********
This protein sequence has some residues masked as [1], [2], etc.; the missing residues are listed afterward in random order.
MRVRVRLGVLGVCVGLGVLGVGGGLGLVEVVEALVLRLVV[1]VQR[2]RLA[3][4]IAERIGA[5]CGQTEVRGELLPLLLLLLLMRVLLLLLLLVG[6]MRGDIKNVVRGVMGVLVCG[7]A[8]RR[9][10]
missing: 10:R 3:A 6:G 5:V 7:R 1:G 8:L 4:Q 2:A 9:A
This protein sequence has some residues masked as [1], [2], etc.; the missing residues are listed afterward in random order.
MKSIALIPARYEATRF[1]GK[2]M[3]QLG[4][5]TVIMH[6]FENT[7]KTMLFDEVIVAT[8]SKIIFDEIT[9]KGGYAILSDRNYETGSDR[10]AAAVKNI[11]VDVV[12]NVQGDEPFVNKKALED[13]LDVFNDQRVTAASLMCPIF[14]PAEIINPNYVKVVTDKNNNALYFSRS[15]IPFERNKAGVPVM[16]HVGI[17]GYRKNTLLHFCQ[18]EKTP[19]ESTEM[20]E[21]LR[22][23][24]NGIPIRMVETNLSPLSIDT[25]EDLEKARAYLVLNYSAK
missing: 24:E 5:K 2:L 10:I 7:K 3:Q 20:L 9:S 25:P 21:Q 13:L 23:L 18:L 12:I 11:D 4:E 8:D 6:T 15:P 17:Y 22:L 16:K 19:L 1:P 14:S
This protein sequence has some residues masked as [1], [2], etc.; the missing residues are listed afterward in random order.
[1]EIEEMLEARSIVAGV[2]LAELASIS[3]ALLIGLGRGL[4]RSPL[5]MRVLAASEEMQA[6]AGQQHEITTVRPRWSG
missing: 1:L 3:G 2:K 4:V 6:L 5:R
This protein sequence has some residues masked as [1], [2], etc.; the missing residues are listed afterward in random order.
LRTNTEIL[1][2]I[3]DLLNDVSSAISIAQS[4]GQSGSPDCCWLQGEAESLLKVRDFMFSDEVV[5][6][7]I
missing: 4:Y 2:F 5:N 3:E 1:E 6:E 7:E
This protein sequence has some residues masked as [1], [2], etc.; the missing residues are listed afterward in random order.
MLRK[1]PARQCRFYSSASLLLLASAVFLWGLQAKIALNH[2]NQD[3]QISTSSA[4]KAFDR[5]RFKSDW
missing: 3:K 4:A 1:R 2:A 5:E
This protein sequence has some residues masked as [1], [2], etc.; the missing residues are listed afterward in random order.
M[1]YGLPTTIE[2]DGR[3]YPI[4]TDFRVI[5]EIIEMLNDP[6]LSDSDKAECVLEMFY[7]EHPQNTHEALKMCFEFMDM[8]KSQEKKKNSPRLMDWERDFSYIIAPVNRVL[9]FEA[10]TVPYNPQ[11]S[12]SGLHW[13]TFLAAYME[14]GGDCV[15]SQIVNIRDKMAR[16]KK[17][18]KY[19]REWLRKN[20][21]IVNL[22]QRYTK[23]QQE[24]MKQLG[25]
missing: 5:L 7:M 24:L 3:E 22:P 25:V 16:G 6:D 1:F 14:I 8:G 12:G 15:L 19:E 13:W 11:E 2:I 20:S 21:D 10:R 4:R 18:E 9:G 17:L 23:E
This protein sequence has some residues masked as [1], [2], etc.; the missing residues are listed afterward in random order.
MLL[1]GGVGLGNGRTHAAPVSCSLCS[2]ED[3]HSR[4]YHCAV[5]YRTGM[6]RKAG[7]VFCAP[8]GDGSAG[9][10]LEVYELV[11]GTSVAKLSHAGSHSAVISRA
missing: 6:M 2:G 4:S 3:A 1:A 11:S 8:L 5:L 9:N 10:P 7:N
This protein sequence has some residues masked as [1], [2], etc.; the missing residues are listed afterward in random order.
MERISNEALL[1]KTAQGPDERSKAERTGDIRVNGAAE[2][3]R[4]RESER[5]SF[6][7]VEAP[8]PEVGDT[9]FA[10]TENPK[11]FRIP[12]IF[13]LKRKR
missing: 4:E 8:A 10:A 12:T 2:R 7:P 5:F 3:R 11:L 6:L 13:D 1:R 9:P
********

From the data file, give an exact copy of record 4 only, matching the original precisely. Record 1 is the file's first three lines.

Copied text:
This protein sequence has some residues masked as [1], [2], etc.; the missing residues are listed afterward in random order.
LRTNTEIL[1][2]I[3]DLLNDVSSAISIAQS[4]GQSGSPDCCWLQGEAESLLKVRDFMFSDEVV[5][6][7]I
missing: 4:Y 2:F 5:N 3:E 1:E 6:E 7:E